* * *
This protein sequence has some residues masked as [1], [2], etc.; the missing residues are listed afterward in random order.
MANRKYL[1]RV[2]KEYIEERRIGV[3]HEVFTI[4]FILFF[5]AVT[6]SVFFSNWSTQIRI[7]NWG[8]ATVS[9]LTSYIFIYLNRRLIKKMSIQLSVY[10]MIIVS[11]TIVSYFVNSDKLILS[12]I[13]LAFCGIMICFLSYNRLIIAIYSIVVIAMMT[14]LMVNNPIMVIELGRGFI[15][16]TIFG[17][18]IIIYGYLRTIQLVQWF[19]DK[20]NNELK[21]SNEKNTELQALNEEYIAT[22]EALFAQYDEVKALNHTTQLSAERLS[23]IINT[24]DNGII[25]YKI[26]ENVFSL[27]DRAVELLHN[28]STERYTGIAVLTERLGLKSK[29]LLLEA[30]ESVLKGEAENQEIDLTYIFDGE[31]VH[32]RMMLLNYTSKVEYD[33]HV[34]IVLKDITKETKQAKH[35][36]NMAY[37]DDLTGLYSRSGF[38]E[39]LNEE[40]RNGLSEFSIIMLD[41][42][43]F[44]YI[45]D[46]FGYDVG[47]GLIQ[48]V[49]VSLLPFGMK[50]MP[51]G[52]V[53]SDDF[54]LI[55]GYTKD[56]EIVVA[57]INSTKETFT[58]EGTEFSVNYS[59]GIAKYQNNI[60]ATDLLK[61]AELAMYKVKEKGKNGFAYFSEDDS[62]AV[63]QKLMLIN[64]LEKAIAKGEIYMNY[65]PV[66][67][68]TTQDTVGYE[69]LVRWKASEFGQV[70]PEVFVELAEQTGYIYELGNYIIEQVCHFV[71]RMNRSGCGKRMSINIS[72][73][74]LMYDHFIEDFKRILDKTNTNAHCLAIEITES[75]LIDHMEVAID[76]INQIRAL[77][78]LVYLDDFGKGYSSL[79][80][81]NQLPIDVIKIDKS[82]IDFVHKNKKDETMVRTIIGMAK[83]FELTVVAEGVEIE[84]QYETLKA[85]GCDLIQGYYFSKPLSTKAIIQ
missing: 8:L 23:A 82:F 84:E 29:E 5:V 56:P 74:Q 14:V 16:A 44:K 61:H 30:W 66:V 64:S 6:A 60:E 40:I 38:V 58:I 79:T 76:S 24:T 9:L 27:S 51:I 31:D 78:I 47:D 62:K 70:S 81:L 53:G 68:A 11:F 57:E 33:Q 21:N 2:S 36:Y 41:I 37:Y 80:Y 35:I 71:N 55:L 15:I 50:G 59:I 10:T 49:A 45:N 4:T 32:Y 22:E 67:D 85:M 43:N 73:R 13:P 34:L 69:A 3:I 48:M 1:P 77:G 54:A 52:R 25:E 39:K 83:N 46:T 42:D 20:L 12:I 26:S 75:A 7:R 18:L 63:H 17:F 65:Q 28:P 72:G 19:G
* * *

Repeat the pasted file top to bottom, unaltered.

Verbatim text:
This protein sequence has some residues masked as [1], [2], etc.; the missing residues are listed afterward in random order.
MANRKYL[1]RV[2]KEYIEERRIGV[3]HEVFTI[4]FILFF[5]AVT[6]SVFFSNWSTQIRI[7]NWG[8]ATVS[9]LTSYIFIYLNRRLIKKMSIQLSVY[10]MIIVS[11]TIVSYFVNSDKLILS[12]I[13]LAFCGIMICFLSYNRLIIAIYSIVVIAMMT[14]LMVNNPIMVIELGRGFI[15][16]TIFG[17][18]IIIYGYLRTIQLVQWF[19]DK[20]NNELK[21]SNEKNTELQALNEEYIAT[22]EALFAQYDEVKALNHTTQLSAERLS[23]IINT[24]DNGII[25]YKI[26]ENVFSL[27]DRAVELLHN[28]STERYTGIAVLTERLGLKSK[29]LLLEA[30]ESVLKGEAENQEIDLTYIFDGE[31]VH[32]RMMLLNYTSKVEYD[33]HV[34]IVLKDITKETKQAKH[35][36]NMAY[37]DDLTGLYSRSGF[38]E[39]LNEE[40]RNGLSEFSIIMLD[41][42][43]F[44]YI[45]D[46]FGYDVG[47]GLIQ[48]V[49]VSLLPFGMK[50]MP[51]G[52]V[53]SDDF[54]LI[55]GYTKD[56]EIVVA[57]INSTKETFT[58]EGTEFSVNYS[59]GIAKYQNNI[60]ATDLLK[61]AELAMYKVKEKGKNGFAYFSEDDS[62]AV[63]QKLMLIN[64]LEKAIAKGEIYMNY[65]PV[66][67][68]TTQDTVGYE[69]LVRWKASEFGQV[70]PEVFVELAEQTGYIYELGNYIIEQVCHFV[71]RMNRSGCGKRMSINIS[72][73][74]LMYDHFIEDFKRILDKTNTNAHCLAIEITES[75]LIDHMEVAID[76]INQIRAL[77][78]LVYLDDFGKGYSSL[79][80][81]NQLPIDVIKIDKS[82]IDFVHKNKKDETMVRTIIGMAK[83]FELTVVAEGVEIE[84]QYETLKA[85]GCDLIQGYYFSKPLSTKAIIQ
missing: 8:L 23:A 82:F 84:E 29:E 5:V 56:P 74:Q 14:V 16:A 44:K 61:H 30:W 66:V 64:S 6:A 60:E 40:I 38:V 58:I 79:T 76:S 24:T 9:L 27:S 51:I 31:D 78:I 47:D 62:K 70:S 81:L 53:G 68:A 11:F 57:E 33:Q 21:N 2:S 36:Y 41:I 37:Y 80:Y 35:I 71:N 55:L 15:I 50:G 59:I 10:T 49:A 45:N 4:T 32:Y 22:E 67:D 85:M 43:N 73:R 13:P 34:L 69:A 3:I 48:M 1:P 77:G 54:A 52:R 25:E 39:K 83:N 46:T 42:D 20:L 12:I 26:S 75:A 7:R 18:L 63:H 17:F 65:Q 28:P 72:G 19:G